Digital disruption


Australian Greens Digital Rights spokesperson Senator Jordon Steele-John has backed calls for an immediate overhaul of digital rights protections in Australia in the face of eroding online privacy and the rise of surveillance capitalism, following the release of Digital Rights Watch’ ‘The State of Digital Rights’ report.

Senator Steele-John said the report highlighted the extent to which the human rights of Australians were being breached online by governments and private corporations, and the clear need to enact legislation to mitigate any further breaches.

“We must move on from the damaging idea that digital rights are somehow secondary to our fundamental human rights; they are one and the same.

“Over the last decade there has been a systemic and deliberate deterioration of our human rights online by successive federal governments under the guise of national security, and intrusive corporations looking to profit off of your private and personal information.

“Yet we know that Australians are deeply concerned about their online privacy and we need urgent legislative reform to reflect this changing public sentiment.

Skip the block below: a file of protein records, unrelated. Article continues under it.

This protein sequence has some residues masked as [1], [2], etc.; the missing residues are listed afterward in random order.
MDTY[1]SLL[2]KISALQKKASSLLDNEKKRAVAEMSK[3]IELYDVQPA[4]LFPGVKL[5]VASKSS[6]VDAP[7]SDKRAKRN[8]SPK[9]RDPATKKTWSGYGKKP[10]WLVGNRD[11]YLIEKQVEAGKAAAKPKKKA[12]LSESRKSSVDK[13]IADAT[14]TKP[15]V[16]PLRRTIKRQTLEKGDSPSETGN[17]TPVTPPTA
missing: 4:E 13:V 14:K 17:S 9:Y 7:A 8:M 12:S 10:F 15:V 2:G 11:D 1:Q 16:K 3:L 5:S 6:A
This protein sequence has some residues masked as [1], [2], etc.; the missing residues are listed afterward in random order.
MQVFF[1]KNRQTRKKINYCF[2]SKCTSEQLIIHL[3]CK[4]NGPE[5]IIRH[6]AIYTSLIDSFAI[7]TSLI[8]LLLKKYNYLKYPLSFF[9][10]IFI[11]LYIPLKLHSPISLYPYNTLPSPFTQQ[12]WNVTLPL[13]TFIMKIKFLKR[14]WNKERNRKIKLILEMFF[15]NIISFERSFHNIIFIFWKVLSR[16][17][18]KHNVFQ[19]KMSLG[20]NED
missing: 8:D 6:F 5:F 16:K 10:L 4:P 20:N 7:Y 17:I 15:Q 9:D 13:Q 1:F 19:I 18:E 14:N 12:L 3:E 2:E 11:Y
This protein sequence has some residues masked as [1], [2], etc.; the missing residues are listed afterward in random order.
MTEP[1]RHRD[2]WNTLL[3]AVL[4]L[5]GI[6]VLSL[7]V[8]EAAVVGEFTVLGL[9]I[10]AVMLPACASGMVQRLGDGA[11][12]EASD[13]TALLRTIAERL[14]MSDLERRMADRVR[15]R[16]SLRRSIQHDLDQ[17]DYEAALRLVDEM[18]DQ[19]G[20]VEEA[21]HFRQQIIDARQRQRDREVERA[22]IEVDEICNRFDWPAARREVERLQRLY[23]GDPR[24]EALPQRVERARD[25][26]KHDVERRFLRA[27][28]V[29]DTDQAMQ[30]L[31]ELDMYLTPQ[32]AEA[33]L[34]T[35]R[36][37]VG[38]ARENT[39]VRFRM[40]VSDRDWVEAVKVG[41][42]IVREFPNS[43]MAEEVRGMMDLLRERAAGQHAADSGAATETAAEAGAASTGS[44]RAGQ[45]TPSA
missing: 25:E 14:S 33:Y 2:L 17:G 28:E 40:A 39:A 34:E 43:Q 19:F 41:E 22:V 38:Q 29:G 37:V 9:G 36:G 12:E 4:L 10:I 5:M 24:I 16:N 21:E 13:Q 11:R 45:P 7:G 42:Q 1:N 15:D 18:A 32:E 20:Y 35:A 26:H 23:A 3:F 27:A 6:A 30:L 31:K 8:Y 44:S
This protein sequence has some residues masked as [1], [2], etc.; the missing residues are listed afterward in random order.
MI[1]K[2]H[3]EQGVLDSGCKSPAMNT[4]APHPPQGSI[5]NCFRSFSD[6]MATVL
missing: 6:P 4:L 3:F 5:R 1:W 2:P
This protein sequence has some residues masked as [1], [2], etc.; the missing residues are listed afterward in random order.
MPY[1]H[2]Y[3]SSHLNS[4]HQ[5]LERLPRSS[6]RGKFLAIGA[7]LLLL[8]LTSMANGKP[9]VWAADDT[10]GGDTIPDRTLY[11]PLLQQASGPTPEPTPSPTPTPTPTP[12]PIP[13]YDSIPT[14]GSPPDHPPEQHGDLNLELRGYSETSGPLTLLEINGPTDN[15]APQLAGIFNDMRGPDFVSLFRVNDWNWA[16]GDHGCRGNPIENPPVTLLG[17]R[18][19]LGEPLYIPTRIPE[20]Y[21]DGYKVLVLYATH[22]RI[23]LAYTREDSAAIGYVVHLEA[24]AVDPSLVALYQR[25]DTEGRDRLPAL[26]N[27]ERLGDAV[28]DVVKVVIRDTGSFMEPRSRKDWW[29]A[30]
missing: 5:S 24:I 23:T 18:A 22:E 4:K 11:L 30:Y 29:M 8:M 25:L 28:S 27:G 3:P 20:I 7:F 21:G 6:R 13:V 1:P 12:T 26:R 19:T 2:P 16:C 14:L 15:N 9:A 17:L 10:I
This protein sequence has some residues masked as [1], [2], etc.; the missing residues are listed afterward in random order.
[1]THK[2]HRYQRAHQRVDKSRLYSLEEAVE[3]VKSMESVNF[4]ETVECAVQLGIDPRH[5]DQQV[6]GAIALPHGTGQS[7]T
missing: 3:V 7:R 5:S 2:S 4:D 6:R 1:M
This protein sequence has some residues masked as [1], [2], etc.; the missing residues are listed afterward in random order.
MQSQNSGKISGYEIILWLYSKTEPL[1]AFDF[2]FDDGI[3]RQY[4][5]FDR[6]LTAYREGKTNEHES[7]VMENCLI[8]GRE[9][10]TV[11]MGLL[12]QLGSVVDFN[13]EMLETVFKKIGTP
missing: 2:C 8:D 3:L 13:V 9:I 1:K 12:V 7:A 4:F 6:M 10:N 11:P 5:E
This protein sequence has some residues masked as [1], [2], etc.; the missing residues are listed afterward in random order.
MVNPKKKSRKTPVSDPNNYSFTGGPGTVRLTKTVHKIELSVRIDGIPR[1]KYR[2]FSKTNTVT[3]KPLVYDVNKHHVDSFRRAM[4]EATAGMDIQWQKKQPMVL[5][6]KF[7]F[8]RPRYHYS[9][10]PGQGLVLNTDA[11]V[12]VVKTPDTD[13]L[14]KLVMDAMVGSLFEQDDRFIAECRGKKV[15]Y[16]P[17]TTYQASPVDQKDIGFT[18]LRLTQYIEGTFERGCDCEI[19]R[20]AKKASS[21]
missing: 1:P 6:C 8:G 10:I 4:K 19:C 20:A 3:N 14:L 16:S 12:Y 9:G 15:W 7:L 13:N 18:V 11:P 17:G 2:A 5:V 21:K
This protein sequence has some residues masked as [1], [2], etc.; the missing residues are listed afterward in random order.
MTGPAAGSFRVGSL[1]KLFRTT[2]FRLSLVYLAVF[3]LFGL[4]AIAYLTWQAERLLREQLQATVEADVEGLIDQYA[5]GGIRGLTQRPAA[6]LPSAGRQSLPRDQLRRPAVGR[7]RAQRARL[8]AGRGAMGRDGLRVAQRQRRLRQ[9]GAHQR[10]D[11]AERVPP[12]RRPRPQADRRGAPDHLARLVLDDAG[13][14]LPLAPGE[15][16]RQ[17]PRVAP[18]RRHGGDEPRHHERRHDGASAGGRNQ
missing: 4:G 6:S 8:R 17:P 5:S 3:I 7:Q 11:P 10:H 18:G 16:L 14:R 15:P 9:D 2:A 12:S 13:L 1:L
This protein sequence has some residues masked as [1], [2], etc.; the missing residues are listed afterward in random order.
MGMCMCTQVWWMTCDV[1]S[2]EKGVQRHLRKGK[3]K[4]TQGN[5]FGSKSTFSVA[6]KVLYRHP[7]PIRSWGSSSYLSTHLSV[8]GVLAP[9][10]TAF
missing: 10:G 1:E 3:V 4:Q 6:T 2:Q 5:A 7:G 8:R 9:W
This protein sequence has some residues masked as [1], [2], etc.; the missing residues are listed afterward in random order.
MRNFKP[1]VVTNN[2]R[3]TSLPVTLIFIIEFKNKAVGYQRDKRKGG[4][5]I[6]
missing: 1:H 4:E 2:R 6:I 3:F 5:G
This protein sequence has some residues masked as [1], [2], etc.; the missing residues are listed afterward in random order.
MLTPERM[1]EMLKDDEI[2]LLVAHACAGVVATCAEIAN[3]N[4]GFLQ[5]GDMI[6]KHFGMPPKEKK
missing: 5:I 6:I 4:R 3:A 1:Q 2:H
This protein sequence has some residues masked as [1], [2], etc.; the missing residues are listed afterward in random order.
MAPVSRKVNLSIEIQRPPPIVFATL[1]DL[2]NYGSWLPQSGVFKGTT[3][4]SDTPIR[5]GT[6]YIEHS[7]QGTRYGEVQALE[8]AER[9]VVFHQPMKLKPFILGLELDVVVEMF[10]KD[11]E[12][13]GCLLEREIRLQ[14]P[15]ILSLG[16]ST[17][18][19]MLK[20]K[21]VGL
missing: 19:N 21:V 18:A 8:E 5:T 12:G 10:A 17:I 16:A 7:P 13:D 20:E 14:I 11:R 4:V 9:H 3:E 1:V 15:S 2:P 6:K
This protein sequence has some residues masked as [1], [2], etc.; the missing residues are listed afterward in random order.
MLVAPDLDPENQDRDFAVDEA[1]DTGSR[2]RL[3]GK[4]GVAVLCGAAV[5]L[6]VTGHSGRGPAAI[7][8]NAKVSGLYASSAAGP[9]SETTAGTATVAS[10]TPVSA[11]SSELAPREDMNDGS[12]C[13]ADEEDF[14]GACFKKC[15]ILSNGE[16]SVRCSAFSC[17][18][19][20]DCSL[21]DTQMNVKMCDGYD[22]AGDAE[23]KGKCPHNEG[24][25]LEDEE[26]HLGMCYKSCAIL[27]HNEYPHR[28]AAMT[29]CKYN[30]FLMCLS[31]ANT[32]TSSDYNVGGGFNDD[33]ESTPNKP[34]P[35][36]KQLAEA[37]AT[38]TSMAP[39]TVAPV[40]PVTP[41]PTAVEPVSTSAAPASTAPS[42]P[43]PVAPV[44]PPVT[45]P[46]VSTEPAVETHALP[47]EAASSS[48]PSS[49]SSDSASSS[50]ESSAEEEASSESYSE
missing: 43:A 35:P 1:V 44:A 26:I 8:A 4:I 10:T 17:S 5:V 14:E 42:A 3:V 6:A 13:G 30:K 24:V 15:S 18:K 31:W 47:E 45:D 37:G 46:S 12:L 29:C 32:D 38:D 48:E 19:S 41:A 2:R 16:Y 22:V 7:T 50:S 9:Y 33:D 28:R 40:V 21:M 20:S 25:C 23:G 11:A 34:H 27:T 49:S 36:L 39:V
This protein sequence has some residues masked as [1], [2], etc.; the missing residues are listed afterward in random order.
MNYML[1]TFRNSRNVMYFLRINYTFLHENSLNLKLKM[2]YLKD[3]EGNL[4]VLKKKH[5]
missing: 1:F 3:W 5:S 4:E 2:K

“The Greens campaigned strongly against the introduction of a mandatory metadata retention scheme, for greater online privacy protections and the recognition that digital and online rights are human rights; in particular I would like to mention Scott Ludlam and the work he did in this space for close to a decade.

“This year we have called for a parliamentary inquiry into net neutrality provisions and for Australia to consider the European Union’s General Data Protection Regulation as the gold standard for the protection

“Under current Australian law, the Government’s agenda of surveillance, and the rise of surveillance capitalism, young people might never be able to exercise their right to privacy and live their lives free from surveillance and communications interference.”

Categories: Digital disruption, Policy

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